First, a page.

The Devil in the Details

So, when you grow up in Chicago or have lived there for a while, there’s going to be a hot dog somewhere in your life’s tale of adventure. For Alan Katz, the hot dog has come to mean a path to success in an industry he loves and has been devoted to for over 40 years.

Alan’s route to success in the hot dog world is an interesting tale of an early passion for food that took him to the CIA, hotel kitchens, a small seafood chain and a first try at his own restaurant that didn’t quite make it. Working through these ups and downs prepared him for the leap of faith he took in a small (less than 400 square foot) hot dog stand called Devil Dawgs. His menu innovations and dedication to good service has helped him and his partners parlay this concept into a chain they hope will be swept up by a larger company.

Spiros Zakas, designer

Spiros was a very large influence in restaurant designs starting in the mid 70’s not only in Chicago with the work he did lettuce entertain you and others, but around the country as well. He had a sense of place and purpose in his restaurant designs that not only created a great experience for the guest, but also provided a practical approach to operations as well. Elements that all too often in a lot of restaurants I’ve seen and worked with don’t co-exist as well as they should. Too many designers today are more focused on form than function which may create a beautiful environment for the guest but presents inherent operating difficulties that get in the way of good service.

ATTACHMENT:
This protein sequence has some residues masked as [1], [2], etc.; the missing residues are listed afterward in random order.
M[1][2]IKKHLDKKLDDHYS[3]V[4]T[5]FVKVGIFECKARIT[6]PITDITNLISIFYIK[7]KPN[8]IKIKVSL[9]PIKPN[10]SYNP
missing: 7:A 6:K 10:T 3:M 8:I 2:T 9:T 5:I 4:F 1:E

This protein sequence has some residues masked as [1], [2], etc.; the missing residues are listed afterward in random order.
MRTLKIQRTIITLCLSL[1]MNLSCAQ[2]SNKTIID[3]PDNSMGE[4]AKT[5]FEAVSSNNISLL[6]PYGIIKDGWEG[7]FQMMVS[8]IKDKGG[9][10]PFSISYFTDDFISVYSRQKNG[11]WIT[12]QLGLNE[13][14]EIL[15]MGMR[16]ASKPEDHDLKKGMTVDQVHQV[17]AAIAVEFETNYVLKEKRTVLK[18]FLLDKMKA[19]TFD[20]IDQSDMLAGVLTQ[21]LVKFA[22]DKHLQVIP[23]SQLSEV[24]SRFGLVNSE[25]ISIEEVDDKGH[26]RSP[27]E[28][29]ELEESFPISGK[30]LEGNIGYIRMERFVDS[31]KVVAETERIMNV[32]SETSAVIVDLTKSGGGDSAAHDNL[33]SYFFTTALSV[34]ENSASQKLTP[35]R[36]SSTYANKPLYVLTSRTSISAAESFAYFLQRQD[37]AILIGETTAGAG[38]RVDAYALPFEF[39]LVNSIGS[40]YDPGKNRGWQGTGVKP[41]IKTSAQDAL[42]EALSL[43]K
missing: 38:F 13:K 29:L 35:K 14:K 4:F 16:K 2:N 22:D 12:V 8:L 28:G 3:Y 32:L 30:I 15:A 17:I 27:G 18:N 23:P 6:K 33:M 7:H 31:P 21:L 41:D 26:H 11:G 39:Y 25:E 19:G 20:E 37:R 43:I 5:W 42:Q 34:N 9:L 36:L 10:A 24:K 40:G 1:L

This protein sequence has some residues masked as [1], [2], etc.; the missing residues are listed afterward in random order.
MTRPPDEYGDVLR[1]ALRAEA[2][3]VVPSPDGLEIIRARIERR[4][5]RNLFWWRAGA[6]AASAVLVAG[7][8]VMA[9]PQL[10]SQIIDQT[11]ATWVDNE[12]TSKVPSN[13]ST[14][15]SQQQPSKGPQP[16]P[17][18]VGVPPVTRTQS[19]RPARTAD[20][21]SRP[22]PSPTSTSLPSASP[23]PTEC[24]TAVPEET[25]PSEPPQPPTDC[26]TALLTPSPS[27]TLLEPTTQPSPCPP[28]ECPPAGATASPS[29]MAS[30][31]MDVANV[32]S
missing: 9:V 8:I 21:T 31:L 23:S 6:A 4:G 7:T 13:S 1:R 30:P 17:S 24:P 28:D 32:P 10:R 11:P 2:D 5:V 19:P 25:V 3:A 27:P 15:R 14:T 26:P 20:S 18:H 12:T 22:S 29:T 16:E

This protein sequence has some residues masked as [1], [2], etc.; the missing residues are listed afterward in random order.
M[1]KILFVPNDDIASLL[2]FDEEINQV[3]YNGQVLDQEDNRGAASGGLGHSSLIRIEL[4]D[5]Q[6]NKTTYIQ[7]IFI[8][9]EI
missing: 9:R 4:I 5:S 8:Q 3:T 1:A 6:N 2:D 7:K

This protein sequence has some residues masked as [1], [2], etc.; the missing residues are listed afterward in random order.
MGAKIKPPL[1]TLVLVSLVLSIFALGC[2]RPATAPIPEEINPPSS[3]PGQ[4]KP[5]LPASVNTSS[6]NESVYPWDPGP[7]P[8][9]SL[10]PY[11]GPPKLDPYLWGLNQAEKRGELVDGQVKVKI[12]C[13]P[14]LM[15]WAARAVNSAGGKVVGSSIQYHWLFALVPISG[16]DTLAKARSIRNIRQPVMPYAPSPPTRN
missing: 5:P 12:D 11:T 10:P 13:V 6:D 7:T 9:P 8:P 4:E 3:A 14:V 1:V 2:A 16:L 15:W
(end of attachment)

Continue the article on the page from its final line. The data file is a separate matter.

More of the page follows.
A Place Where Everyone Knows Your Name

The prospect of being your own boss and owning your own business is a dream many people from all sort of backgrounds have. It’s one that can frighten you and those close to you, or it can empower you to succeed and those around you to pitch in where they can to first show their love and second to do what they can to help that dream become a reality. When the latter exists, nothing is impossible, or so it seems.

Pin Balls, Pizza, Pasta and Pie

When your young and need cash and you’re not disposed with a criminal mind, you get a job. And the easy job to get has always been in a restaurant. That’s what set Scott Foster off on a career path that’s taken him on a journey from the dish pit through an encounter with Oprah Winfrey’s only foray into the restaurant business to leading the Nova Group of 7 restaurants.

Panic Attack

Without getting too analytical, first thing to consider is the validity of the feeling. Is this joint I’ve spent nearly a year working on and have spent a lot of money to create (mostly not mine) in fact, wrong? If so, what is it that makes it so?  And then if it is wrong, how wrong is it and will I be able to fix it in time?